Child Poverty in UzbekistanUzbekistan has made remarkable strides in reducing poverty and improving child welfare. Despite these gains, child poverty in Uzbekistan remains a pressing issue, with many children living in disadvantaged conditions. 

Declining Child Mortality Rate 

Uzbekistan has significantly reduced the infant and under-5 mortality rates over the past four decades. According to World Bank data, the infant mortality rate fell drastically from 98 per 1,000 live births in 1980 to just 13 per 1,000 live births in 2021. Likewise, the under-5 mortality rate reached an all-time low of 14 per 1,000 live births in 2021. 

Child Poverty in Uzbekistan

Nonetheless, child poverty remains a pressing issue in Uzbekistan. UNICEF’s 2019 report, “Building a Better Future: A Child-sensitive Social Protection System for Uzbekistan,” stated that 30% of young children and 24% of children between five to 14 years old belong to the poorest quintile of Uzbekistan. While the general poverty in Uzbekistan is 21%, the child poverty rate stood higher at 24%. 

As of 2019, 57% of children in the country lived on less than 10,000 UZS per day, approximately 1.5 times the minimum wage. The minimum wage in Uzbekistan also serves as the income eligibility threshold for families to receive child benefits. The prevailing circumstances signified that many children lived in households struggling to provide adequate child care. 

UNICEF currently estimates that children in Uzbekistan are one and a half times more likely to be poor than adults.


Many young children in Uzbekistan experience undernutrition. Another 2019 UNICEF report, “Building a National Social Protection System Fit For Uzbekistan’s Children and Youth,” reported that 9% of children are stunted, causing irreversible damage to the children’s cognitive development. The report also highlighted that stunted children were likely to earn 26% less as adults than their non-stunted peers, further exacerbating a cycle of poverty and inequality.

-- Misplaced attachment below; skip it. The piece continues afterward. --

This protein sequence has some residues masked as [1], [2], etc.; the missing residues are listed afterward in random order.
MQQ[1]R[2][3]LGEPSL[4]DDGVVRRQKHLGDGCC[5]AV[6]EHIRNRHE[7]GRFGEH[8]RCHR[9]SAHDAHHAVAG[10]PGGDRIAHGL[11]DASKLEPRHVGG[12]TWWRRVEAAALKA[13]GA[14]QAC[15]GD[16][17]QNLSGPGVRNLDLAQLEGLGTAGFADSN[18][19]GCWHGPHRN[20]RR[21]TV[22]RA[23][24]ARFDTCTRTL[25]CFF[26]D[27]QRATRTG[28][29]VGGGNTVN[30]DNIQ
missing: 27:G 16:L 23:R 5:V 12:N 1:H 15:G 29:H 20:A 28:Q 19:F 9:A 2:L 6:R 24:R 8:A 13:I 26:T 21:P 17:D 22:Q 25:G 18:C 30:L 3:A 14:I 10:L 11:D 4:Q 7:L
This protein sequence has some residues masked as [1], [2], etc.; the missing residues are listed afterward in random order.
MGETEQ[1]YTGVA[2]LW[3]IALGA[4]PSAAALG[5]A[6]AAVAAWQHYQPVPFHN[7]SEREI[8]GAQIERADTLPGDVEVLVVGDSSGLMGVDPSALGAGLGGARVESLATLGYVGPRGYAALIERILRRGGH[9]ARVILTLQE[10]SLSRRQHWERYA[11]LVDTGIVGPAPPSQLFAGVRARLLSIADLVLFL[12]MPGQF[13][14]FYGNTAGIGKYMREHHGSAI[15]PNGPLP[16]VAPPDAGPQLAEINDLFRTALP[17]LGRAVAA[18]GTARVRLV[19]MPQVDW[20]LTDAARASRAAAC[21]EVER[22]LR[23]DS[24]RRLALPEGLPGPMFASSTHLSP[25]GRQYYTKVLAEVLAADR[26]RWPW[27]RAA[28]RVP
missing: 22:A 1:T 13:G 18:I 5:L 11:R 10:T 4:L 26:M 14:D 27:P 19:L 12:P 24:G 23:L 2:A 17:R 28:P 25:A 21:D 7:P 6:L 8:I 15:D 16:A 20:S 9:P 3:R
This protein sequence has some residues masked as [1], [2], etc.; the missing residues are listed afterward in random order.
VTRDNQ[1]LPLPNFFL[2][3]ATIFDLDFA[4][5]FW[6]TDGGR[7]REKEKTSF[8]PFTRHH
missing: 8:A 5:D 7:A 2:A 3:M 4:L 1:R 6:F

However, from 2002 to 2017, the stunting rate in Uzbekistan dropped from 21% to 8.7%, thanks to Uzbekistan’s immense strides in reducing malnutrition and expanding social welfare.  

Children With Disabilities 

In 2019, 13% of children with disabilities between the ages of 7 and 15 were not enrolled in school. Nearly one-third of young people with disabilities could not attain any diploma, limiting their educational and employment opportunities.

Moreover, UNICEF also determined that 52% of children with severe disabilities lacked access to services from the Child Disability Benefits program, indicating the limited reach of social support for vulnerable children and their families in Uzbekistan.

Social Insecurity 

52% of Uzbekistan’s impoverished households are excluded from any support by the national social protection system, leaving many families with children without benefits and social services. Subsequently, only 17% of children living in households have access to child benefits, only 23% of children under two gain Child Allowance, and only 10% of children between 2 to 14 years old collect the Family Allowance.

Ongoing Efforts by UNICEF

Currently, UNICEF’s global interventions emphasize child-sensitive social protection programs and investing in early childhood and adolescent development. For example, UNICEF is helping Uzbekistan develop a cash benefits program to address household income poverty. The organization plans to further invest in childhood education, health care access, clean water and sanitation to provide impoverished children with the needed care, security and nutrition. The organization hopes to establish sustainable social investments and integrate child-poverty-reduction policies into government budgets.